Interactive Visualization Illustrates Uncertainty of NFL Draft

Next week, 253 players will hear their names called over the course of three days in the 2017 NFL Draft. For many, it will be the beginning of a long and lucrative career in professional football. For most, it will be the highlight in an increasingly competitive business.

An interactive visualization created by a team of researchers at the Georgia Institute of Technology’s School of Interactive Computing illustrates just how fleeting the career of a professional football player can be and how difficult it can be for teams to differentiate between the superstars and the busts.

The visualization, which catalogs each of the 32 teams’ draft picks from 2007-16, indicates with a green icon a player who is currently active on the team that drafted him. A blue icon indicates a player still in the league, but playing on a different team, and a red icon indicates a player that is no longer active in the NFL.

A quick glance at all 32 teams’ charts presents a healthy dose of red in comparison to the green and blue, illustrating the brevity of the average NFL career. An analysis has shown that the average length of a career decreased by about two years, from 4.99 years to 2.66, from 2008-14.

Only one team, the Carolina Panthers, have more than one player still active on their roster from the 2007 draft.

From a team perspective, the ebb and flow of a given franchise’s success can be traced within the colors of the visualization.

The Atlanta Falcons, owners of an 11-5 record and a near Super Bowl championship this past season, have experienced their fair share. After a 13-3 season in 2012, their third straight season of double-digit wins, they surprised many by slipping to four, six, and eight victories over the next three years, missing the playoffs in each.

The visualization, however, shows why it probably shouldn’t have come as such a surprise. The Falcons drafted just three players from 2007-12 that are currently on their roster. Since 2013, however, the mass of red icons has turned to green, as the team has hit on 21 of 30 picks.

Check out highlights from a handful of other teams in the NFL.

Also evident in the visualization is which teams have seen relative success in the draft in comparison to others, as well as how that draft success has correlated to improved returns on the field.

On one hand, there are the Houston Texans, who have seen their average wins per season increase from 5.33 over the course of their first seven years of existence to 8.22 in the nine years since. That increase in wins coincides with a string of nine straight hits in the first round of the draft, shown in the visualization by a green icon in the first-round column for each year from 2008-16.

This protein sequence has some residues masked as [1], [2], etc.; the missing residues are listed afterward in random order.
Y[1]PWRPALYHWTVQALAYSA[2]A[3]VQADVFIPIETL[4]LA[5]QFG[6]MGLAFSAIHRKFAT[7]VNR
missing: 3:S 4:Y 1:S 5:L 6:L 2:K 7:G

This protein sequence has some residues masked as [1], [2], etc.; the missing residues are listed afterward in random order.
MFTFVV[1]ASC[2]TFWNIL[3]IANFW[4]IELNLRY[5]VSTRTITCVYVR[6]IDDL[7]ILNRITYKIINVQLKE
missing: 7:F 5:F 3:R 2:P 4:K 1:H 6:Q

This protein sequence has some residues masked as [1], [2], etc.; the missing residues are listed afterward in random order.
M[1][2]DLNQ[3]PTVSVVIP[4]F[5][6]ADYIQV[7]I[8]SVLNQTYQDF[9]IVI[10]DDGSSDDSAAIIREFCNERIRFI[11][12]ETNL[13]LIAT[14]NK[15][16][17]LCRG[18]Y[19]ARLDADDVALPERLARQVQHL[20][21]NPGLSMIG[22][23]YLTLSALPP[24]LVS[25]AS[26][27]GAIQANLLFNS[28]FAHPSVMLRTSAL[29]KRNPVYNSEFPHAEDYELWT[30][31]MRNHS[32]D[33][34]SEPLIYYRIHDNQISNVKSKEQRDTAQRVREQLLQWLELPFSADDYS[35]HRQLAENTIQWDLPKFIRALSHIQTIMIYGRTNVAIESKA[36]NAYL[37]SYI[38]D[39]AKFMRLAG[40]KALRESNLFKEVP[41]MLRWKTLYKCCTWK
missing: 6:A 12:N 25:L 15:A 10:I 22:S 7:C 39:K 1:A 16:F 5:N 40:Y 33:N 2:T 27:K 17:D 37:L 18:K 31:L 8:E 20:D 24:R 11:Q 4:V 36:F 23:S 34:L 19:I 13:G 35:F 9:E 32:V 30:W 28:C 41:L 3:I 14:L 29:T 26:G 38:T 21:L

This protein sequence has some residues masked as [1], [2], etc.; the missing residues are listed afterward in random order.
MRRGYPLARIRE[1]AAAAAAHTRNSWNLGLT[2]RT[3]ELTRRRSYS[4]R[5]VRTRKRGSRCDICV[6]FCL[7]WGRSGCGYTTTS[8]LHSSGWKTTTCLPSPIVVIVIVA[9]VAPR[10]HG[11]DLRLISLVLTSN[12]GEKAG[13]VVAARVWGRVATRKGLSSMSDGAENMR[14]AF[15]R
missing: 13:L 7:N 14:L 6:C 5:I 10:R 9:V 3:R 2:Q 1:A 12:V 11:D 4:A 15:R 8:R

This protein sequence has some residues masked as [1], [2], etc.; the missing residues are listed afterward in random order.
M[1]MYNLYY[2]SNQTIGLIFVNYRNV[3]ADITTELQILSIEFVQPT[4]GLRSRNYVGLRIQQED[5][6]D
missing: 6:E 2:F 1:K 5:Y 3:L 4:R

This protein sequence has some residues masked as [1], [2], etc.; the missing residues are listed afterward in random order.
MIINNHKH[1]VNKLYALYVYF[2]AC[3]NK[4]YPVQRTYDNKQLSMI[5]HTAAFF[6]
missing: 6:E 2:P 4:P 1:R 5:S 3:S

Comparatively, the consistently unsuccessful Cleveland Browns display just five first-round green icons since 2007, three of which have come in the past two years. They have just three in the second round, none coming before 2014.

In addition to the player’s league status, active or inactive, the visualization allows the user to toggle to two other categories: Games started and approximate value.

The “games started” option indicates much of what you would expect – that players taken earlier in the draft see the field more often – but also indicates which teams have had the most success in finding the proverbial diamonds in the rough.

The Seattle Seahawks, for example, found much of the talent that led it to back-to-back Super Bowl appearances in 2013-14 in the later rounds of the 2010-11 drafts. Kam Chancellor, K.J. Wright, and Richard Sherman, who help form the nucleus of Seattle’s stingy defense, were taken in the fourth and fifth rounds but are colored orange to indicate 65-99 NFL starts.

The team of researchers includes undergraduate student Se Yeon Kim, graduate student Sakshi Pratap, and School of Interactive Computing Professor John Stasko. Stasko is the director of the Information Interfaces Research Group, whose mission is to help people take advantage of information to enrich their lives by creating information visualizations and visual analytics tools to help analyze and understand large data sets.

Information for the visualization was compiled from NFL.com's draft history and player pages. Games started and approximate value was taken from Pro Football Reference.

Follow the link for a look at the project page.

Contact: 

David Mitchell

Communications Officer